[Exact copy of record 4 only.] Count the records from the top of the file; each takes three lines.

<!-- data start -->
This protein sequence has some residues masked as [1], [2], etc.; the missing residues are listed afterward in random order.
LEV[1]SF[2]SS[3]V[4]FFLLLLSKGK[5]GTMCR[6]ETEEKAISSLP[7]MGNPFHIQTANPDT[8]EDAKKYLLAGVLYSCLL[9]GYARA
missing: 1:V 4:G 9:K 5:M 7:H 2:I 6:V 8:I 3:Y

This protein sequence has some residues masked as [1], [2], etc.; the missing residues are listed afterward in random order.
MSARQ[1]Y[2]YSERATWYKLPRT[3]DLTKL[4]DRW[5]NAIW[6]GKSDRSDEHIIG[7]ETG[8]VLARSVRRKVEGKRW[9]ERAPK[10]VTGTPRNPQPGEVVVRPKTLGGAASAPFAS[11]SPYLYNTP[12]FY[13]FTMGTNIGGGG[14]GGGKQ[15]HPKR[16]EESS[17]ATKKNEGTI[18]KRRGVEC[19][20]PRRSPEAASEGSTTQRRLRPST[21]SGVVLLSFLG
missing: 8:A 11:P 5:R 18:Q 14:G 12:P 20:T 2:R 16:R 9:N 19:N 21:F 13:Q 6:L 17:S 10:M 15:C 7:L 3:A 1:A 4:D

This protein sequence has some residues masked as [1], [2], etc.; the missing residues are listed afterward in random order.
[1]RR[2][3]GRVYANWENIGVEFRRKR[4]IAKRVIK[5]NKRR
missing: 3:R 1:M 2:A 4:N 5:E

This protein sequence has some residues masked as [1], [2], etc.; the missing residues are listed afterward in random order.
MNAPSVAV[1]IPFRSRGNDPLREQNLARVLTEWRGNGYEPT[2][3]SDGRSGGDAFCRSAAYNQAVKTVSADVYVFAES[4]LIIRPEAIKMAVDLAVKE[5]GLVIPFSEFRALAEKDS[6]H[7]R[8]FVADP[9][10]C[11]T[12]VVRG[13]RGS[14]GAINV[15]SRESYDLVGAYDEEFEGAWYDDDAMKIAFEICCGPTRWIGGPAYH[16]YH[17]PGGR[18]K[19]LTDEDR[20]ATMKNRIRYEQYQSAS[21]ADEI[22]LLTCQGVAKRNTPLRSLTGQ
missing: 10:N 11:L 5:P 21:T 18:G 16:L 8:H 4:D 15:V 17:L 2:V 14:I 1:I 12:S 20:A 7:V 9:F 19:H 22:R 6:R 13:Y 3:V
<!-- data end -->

This protein sequence has some residues masked as [1], [2], etc.; the missing residues are listed afterward in random order.
MNAPSVAV[1]IPFRSRGNDPLREQNLARVLTEWRGNGYEPT[2][3]SDGRSGGDAFCRSAAYNQAVKTVSADVYVFAES[4]LIIRPEAIKMAVDLAVKE[5]GLVIPFSEFRALAEKDS[6]H[7]R[8]FVADP[9][10]C[11]T[12]VVRG[13]RGS[14]GAINV[15]SRESYDLVGAYDEEFEGAWYDDDAMKIAFEICCGPTRWIGGPAYH[16]YH[17]PGGR[18]K[19]LTDEDR[20]ATMKNRIRYEQYQSAS[21]ADEI[22]LLTCQGVAKRNTPLRSLTGQ
missing: 10:N 11:L 5:P 21:T 18:G 16:L 8:H 4:D 15:V 17:L 2:V 14:I 1:I 12:S 20:A 7:V 9:F 19:H 22:R 6:R 13:Y 3:V